Hughes/Thrall: Hughes/Thrall - Album Of The Week Club review

In which Former Deep Purple bassist/vocalist Glenn Hughes and guitarist Pat Thrall kick up a short-lived AOR storm

Hughes/Thrall cover art
(Image: © Boulevard Records)

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Hughes/Thrall: Hughes/Thrall

Hughes/Thrall cover art

(Image credit: Boulevard Records)

I Got Your Number
The Look in Your Eye
Beg, Borrow or Steal
Where Did the Time Go
Muscle and Blood
Hold Out Your Life
Who Will You Run To
Coast to Coast
First Step of Love

Former Deep Purple bassist/vocalist Glenn Hughes and guitarist Pat Thrall kicked up a short-lived storm when they released this, their debut (and so far only) album in 1982. 

Hughes’s searing, soulful vocals were well to the fore and Thrall (who came from a jazz-fusion background by way of The Pat Travers Band) contributes some suitably twisted licks. But the killer punch comes from producer Andy (Free, Stones, Zeppelin) Johns who conjures up a vibe that’s simultaneously glossy, gritty and groove-laden.

Highlights include the super-slinky strut of Beg, Borrow Or Steal, complete with pulsing Toto-esque keyboards; the exhilarating I Got Your Number; the mighty Muscle & Blood, which is the closest the duo come to a straightforward, all-out rocker; and an affectionate version of Coast To Coast, which Hughes originally recorded with his pre-Purple band, Trapeze. 

The Hughes/Thrall album still sounds crisp – a rarity for an album recorded 40 years ago. Given the strength of the songwriting, it could have been made on a wax cylinder and it would still have had the power to startle. It’s a heady debut, and you never know, it might not be their swansong. Glenn says it won't happen, but there's still time. 

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Other albums released in August 1982

  • Art of Control - Peter Frampton
  • I Can't Stand Still - Don Henley
  • Chronic Town - R.E.M.
  • Zipper Catches Skin - Alice Cooper
  • Bad To The Bone – George Thorogood & the Destroyers
  • The Cage - Tygers of Pan Tang
  • Fiction - The Comsat Angels
  • If That's What It Takes - Michael McDonald
  • Music For A New Society - John Cale
  • Rock In A Hard Place - Aerosmith
  • Rough Diamonds - Bad Company
  • Shango - Santana
  • Talking Back to the Night - Steve Winwood
  • The Unexpected Guest - Demon


What they said...

"Much of this sound may in fact trace its origin to Queen and Rush, but listening to Hughes/Thrall in its historical context places it firmly in the same territory in which Billy Idol was to have so much success. The performances by the two leaders are fantastic. Hughes' voice and bass playing are in fine form, and Thrall exhibits a healthy dose of Allan Holdsworth in his playing." (AllMusic)

"Hughes/Thrall is a pretty decent record, especially the cuts I Got Your Number and The Look in Your Eye. But it’s not so much the record as the band itself that I’m excited about. Once these two feel each other out and get a sound of their own, it’s going to be dynamite." (The Georgia Strait)

"The sound is a very light brand of hard rock/AOR. The track Coast To Coast showcases the lighter side, while First Step Of Love rocks fairly hard. Fans of these two expecting a metal album will be disappointed. This duo knows how to rock, but unfortunately don’t show it here. At best, Hughes/Thrall receives one thumb up. (Sleaze Roxx)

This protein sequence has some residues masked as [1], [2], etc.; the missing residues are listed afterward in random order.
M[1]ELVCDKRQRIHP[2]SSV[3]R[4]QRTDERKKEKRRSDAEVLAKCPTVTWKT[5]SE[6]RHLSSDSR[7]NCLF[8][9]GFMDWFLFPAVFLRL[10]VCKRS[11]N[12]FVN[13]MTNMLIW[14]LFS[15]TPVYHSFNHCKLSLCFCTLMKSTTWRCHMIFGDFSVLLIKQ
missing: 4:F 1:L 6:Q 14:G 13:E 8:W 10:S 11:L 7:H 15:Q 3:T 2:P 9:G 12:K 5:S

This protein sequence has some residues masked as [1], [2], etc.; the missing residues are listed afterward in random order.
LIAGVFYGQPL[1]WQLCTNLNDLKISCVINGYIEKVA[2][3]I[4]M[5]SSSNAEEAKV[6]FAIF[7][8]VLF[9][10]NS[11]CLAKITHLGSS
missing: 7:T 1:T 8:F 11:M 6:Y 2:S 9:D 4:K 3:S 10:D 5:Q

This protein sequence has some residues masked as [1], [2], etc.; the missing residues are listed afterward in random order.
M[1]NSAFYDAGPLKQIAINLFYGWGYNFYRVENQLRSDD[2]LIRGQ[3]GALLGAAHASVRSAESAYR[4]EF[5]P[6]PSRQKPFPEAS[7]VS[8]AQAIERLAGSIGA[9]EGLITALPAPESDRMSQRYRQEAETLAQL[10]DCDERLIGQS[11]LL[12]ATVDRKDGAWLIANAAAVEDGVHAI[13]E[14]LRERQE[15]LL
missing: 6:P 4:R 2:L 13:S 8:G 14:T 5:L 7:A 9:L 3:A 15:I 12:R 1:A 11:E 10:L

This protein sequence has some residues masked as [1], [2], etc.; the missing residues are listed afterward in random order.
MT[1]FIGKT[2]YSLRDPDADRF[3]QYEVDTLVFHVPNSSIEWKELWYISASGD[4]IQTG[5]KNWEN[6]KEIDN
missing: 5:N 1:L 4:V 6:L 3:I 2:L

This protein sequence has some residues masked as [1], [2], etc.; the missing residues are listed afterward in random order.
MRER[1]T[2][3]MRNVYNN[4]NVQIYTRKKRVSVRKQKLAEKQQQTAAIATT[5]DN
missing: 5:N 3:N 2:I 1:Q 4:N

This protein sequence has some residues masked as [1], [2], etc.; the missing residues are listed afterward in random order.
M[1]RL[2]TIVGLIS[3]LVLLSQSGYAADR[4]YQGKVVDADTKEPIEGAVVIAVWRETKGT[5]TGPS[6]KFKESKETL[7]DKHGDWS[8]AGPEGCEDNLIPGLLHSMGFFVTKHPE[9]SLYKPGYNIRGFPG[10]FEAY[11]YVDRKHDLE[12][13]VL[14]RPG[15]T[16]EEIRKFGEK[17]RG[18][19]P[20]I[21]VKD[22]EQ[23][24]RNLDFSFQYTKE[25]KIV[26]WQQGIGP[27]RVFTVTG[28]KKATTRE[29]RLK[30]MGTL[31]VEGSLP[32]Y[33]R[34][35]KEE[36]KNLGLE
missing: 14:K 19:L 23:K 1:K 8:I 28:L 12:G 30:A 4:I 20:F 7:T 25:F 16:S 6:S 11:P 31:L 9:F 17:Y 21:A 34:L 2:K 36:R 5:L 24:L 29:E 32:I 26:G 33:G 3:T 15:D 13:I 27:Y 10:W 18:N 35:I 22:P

What you said...

Gary Claydon: I bought Hughes/Thrall at the time of release as much out of curiosity as anything. Given the circumstances surrounding the participants, especially Hughes, I think I was expecting a bit of a car-crash, despite the obvious talents of both. I remember being pleasantly surprised at how good it was. Not good enough, though, to be a regular visitor to my turntable down the years. 

There was plenty to enjoy, particularly in Hughes' vocals (unsurprisingly) and it had enough of a hard-rock edge and enough of a groove about it to avoid being run-of-the-mill AOR. Trouble was, there were no stand-out tracks, nothing to really drag me back with any great frequency.

Forty years on and I don't think Hughes/Thrall has aged all that well. It's not a bad album, the central performances pleasingly done but it's a bit keyboard/guitar synth heavy and the production is, like a lot of early 80s stuff, a bit too bright. I have a copy of the Rock Candy remaster from a few years ago which has a couple of decent bonus tracks but I have always preferred the sound of the original vinyl to any digital versions.

I've enjoyed revisiting Hughes/Thrall this week but it comes in at a solid 6/10 for me - decent but nothing outstanding.

Alex Hayes: Well, now that I've acquainted myself with the album, I have to say that Hughes/Thrall doesn't live up to it's 'forgotten classic' status. It's a fair listen, even slightly ahead of it's time in certain areas, but it really didn't connect with me in any kind of profound way. If I needed to sum the album up in one word, it would be 'competent'.

There's been a lot of talk about the album's heavily synth-based production, and how 'tied to the 80s' the album sounds. Although I agree with those sentiments in the main, I do think that Hughes/Thrall deserves some credit for being slightly ahead of the curve, certainly for as early as 1982.